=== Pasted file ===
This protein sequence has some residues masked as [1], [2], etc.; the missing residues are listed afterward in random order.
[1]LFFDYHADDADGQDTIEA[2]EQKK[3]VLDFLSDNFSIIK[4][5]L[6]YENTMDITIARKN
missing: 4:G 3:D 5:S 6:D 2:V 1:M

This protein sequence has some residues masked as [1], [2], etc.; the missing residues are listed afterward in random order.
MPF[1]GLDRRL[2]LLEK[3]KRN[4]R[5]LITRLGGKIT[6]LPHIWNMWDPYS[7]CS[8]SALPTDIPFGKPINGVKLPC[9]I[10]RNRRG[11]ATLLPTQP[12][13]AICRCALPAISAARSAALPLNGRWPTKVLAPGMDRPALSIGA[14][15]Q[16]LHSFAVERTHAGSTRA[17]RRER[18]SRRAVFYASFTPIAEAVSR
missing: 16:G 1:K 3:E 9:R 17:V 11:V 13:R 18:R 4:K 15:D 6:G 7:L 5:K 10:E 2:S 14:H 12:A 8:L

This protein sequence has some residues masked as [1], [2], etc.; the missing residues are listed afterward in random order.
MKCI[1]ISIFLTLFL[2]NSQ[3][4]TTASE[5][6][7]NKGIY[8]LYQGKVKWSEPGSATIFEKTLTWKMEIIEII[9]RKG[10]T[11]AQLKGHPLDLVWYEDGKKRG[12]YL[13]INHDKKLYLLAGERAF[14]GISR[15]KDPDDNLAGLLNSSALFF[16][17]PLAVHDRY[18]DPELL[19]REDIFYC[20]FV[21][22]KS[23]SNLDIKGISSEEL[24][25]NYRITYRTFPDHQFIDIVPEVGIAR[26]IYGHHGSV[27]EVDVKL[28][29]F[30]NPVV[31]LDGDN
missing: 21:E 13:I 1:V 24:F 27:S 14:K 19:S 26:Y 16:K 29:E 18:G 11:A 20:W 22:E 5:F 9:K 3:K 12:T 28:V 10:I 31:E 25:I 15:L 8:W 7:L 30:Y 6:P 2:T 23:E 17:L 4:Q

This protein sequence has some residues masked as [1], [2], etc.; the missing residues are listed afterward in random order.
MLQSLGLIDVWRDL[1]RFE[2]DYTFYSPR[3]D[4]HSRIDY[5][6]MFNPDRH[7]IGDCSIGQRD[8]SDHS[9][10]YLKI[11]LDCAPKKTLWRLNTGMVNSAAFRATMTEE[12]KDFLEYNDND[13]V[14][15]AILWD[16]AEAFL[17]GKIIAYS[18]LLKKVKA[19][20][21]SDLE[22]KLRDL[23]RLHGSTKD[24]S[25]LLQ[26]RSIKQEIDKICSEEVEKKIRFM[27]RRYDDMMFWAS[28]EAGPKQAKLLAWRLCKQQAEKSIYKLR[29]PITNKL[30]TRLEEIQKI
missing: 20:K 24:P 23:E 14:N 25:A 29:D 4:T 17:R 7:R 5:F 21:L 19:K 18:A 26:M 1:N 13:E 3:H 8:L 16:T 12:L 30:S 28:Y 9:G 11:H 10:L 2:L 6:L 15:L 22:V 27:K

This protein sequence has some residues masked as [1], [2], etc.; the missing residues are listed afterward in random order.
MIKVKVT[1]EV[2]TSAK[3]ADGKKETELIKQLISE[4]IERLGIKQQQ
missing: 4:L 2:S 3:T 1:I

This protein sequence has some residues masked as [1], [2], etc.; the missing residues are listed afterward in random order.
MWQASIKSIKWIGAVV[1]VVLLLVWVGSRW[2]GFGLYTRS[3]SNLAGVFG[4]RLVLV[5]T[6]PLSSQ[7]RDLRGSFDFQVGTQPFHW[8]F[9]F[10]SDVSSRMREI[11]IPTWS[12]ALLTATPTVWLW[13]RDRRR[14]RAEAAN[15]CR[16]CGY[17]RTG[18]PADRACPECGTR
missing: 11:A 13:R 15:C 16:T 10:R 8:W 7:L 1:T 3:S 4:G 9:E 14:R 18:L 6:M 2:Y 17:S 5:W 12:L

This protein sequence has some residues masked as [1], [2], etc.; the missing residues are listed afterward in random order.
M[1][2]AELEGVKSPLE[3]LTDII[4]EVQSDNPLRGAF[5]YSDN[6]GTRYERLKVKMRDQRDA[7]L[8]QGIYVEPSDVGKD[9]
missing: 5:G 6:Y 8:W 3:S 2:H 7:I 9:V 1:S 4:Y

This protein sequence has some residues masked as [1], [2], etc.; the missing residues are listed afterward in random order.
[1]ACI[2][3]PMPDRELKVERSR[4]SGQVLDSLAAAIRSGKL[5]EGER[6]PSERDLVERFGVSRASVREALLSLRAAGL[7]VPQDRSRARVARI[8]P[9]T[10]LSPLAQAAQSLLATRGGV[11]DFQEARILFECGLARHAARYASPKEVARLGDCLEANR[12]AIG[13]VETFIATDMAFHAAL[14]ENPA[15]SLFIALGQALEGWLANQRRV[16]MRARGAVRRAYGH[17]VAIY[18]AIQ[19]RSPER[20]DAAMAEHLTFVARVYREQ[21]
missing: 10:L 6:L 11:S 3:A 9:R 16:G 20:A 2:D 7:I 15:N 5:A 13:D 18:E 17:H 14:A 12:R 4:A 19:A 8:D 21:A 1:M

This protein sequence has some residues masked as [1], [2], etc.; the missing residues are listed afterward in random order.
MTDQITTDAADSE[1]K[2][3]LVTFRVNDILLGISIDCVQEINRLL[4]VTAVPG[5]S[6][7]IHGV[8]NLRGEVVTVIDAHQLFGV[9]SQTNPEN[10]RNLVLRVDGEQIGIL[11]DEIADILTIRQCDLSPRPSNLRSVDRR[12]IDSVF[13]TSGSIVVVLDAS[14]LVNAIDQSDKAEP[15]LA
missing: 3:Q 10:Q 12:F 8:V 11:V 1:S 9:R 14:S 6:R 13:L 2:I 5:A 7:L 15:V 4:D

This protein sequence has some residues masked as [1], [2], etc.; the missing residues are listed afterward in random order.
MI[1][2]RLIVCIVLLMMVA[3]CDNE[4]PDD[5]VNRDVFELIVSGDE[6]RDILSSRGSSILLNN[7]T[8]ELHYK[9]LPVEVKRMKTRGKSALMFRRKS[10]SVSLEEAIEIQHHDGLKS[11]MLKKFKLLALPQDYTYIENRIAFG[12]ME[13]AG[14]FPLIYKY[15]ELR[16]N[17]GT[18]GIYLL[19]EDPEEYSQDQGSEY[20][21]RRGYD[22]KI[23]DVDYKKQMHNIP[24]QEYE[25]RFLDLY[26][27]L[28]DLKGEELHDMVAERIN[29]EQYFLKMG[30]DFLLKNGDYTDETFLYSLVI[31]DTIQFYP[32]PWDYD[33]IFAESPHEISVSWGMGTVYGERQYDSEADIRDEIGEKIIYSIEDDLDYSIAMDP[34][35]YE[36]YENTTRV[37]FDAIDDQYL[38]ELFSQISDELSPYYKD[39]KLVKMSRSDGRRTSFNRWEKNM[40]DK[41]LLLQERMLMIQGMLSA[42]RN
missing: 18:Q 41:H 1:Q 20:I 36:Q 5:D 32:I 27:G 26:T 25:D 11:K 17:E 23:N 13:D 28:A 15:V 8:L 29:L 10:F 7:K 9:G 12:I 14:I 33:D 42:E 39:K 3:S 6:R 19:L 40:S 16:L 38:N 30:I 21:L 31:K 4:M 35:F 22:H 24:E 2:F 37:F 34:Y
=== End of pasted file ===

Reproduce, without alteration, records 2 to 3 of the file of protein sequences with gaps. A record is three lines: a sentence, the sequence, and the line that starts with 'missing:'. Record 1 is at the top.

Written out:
This protein sequence has some residues masked as [1], [2], etc.; the missing residues are listed afterward in random order.
MPF[1]GLDRRL[2]LLEK[3]KRN[4]R[5]LITRLGGKIT[6]LPHIWNMWDPYS[7]CS[8]SALPTDIPFGKPINGVKLPC[9]I[10]RNRRG[11]ATLLPTQP[12][13]AICRCALPAISAARSAALPLNGRWPTKVLAPGMDRPALSIGA[14][15]Q[16]LHSFAVERTHAGSTRA[17]RRER[18]SRRAVFYASFTPIAEAVSR
missing: 16:G 1:K 3:E 9:R 17:V 11:V 13:R 18:R 4:K 15:D 6:G 7:L 5:K 10:E 2:S 14:H 12:A 8:L

This protein sequence has some residues masked as [1], [2], etc.; the missing residues are listed afterward in random order.
MKCI[1]ISIFLTLFL[2]NSQ[3][4]TTASE[5][6][7]NKGIY[8]LYQGKVKWSEPGSATIFEKTLTWKMEIIEII[9]RKG[10]T[11]AQLKGHPLDLVWYEDGKKRG[12]YL[13]INHDKKLYLLAGERAF[14]GISR[15]KDPDDNLAGLLNSSALFF[16][17]PLAVHDRY[18]DPELL[19]REDIFYC[20]FV[21][22]KS[23]SNLDIKGISSEEL[24][25]NYRITYRTFPDHQFIDIVPEVGIAR[26]IYGHHGSV[27]EVDVKL[28][29]F[30]NPVV[31]LDGDN
missing: 21:E 13:I 1:V 24:F 27:S 14:K 19:S 26:Y 16:K 29:E 18:G 11:A 20:W 22:E 5:F 9:K 3:K 12:T 28:V 10:I 31:E 25:I 15:L 8:W 7:L 30:Y 6:P 2:T 23:E 17:L 4:Q